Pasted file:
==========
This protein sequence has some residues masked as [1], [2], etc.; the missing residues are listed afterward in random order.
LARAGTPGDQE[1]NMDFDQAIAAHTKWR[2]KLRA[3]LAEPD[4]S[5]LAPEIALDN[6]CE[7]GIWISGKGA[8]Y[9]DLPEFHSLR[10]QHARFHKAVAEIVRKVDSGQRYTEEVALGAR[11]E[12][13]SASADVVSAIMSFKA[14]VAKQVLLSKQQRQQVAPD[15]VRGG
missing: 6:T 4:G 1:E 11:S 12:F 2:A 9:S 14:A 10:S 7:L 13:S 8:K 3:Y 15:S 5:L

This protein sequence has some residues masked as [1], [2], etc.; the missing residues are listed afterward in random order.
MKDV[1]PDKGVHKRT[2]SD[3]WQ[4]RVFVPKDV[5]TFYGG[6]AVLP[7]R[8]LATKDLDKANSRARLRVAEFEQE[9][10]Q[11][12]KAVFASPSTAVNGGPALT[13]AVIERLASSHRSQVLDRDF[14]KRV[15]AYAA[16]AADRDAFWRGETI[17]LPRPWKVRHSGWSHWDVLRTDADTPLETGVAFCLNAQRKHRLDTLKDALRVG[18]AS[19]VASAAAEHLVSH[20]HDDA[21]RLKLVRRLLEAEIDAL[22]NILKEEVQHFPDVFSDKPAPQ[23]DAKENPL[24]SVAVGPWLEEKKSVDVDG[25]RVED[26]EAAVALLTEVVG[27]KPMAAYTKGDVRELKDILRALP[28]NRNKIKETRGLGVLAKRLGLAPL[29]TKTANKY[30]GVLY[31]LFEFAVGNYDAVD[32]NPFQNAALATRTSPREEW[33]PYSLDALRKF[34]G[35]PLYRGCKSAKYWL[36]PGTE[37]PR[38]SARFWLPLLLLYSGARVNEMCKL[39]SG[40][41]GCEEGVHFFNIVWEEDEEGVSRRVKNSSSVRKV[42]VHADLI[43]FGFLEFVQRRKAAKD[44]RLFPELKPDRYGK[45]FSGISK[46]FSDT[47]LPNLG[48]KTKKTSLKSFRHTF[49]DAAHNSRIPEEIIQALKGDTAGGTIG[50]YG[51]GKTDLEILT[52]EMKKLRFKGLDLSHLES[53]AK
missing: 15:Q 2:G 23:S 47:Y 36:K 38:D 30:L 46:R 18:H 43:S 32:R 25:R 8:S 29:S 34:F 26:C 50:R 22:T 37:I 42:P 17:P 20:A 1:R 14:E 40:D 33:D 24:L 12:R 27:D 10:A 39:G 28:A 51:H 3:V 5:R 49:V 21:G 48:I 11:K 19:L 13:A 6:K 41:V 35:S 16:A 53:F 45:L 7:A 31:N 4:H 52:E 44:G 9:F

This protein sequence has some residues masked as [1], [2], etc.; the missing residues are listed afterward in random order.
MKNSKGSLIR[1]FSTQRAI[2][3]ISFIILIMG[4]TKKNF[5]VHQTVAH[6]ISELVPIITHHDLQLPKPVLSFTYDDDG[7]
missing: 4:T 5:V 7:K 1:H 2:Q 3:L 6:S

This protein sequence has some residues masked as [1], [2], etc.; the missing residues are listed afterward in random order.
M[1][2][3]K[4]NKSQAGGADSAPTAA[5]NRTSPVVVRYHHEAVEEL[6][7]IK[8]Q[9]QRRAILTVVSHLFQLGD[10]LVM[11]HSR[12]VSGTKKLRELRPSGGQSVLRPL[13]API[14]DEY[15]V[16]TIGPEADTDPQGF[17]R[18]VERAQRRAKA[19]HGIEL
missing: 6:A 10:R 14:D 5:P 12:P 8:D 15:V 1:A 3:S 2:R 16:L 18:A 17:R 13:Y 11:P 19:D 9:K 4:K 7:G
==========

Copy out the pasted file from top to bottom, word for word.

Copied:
This protein sequence has some residues masked as [1], [2], etc.; the missing residues are listed afterward in random order.
LARAGTPGDQE[1]NMDFDQAIAAHTKWR[2]KLRA[3]LAEPD[4]S[5]LAPEIALDN[6]CE[7]GIWISGKGA[8]Y[9]DLPEFHSLR[10]QHARFHKAVAEIVRKVDSGQRYTEEVALGAR[11]E[12][13]SASADVVSAIMSFKA[14]VAKQVLLSKQQRQQVAPD[15]VRGG
missing: 6:T 4:G 1:E 11:S 12:F 2:A 9:S 14:A 10:S 7:L 13:S 8:K 3:Y 15:S 5:L

This protein sequence has some residues masked as [1], [2], etc.; the missing residues are listed afterward in random order.
MKDV[1]PDKGVHKRT[2]SD[3]WQ[4]RVFVPKDV[5]TFYGG[6]AVLP[7]R[8]LATKDLDKANSRARLRVAEFEQE[9][10]Q[11][12]KAVFASPSTAVNGGPALT[13]AVIERLASSHRSQVLDRDF[14]KRV[15]AYAA[16]AADRDAFWRGETI[17]LPRPWKVRHSGWSHWDVLRTDADTPLETGVAFCLNAQRKHRLDTLKDALRVG[18]AS[19]VASAAAEHLVSH[20]HDDA[21]RLKLVRRLLEAEIDAL[22]NILKEEVQHFPDVFSDKPAPQ[23]DAKENPL[24]SVAVGPWLEEKKSVDVDG[25]RVED[26]EAAVALLTEVVG[27]KPMAAYTKGDVRELKDILRALP[28]NRNKIKETRGLGVLAKRLGLAPL[29]TKTANKY[30]GVLY[31]LFEFAVGNYDAVD[32]NPFQNAALATRTSPREEW[33]PYSLDALRKF[34]G[35]PLYRGCKSAKYWL[36]PGTE[37]PR[38]SARFWLPLLLLYSGARVNEMCKL[39]SG[40][41]GCEEGVHFFNIVWEEDEEGVSRRVKNSSSVRKV[42]VHADLI[43]FGFLEFVQRRKAAKD[44]RLFPELKPDRYGK[45]FSGISK[46]FSDT[47]LPNLG[48]KTKKTSLKSFRHTF[49]DAAHNSRIPEEIIQALKGDTAGGTIG[50]YG[51]GKTDLEILT[52]EMKKLRFKGLDLSHLES[53]AK
missing: 15:Q 2:G 23:S 47:Y 36:K 38:D 30:L 46:R 18:H 43:S 32:R 25:R 8:S 29:S 34:F 26:C 50:R 22:T 37:I 42:P 17:P 20:A 1:R 14:E 40:D 33:D 24:L 12:R 27:D 10:A 39:G 28:A 51:H 3:V 5:R 49:V 21:G 48:I 11:K 19:L 13:A 6:K 41:V 35:S 16:A 53:F 45:L 7:A 31:N 4:H 52:E 44:G 9:F

This protein sequence has some residues masked as [1], [2], etc.; the missing residues are listed afterward in random order.
MKNSKGSLIR[1]FSTQRAI[2][3]ISFIILIMG[4]TKKNF[5]VHQTVAH[6]ISELVPIITHHDLQLPKPVLSFTYDDDG[7]
missing: 4:T 5:V 7:K 1:H 2:Q 3:L 6:S

This protein sequence has some residues masked as [1], [2], etc.; the missing residues are listed afterward in random order.
M[1][2][3]K[4]NKSQAGGADSAPTAA[5]NRTSPVVVRYHHEAVEEL[6][7]IK[8]Q[9]QRRAILTVVSHLFQLGD[10]LVM[11]HSR[12]VSGTKKLRELRPSGGQSVLRPL[13]API[14]DEY[15]V[16]TIGPEADTDPQGF[17]R[18]VERAQRRAKA[19]HGIEL
missing: 6:A 10:R 14:D 5:P 12:P 8:D 15:V 1:A 3:S 2:R 16:L 18:A 17:R 13:Y 11:P 19:D 9:K 4:K 7:G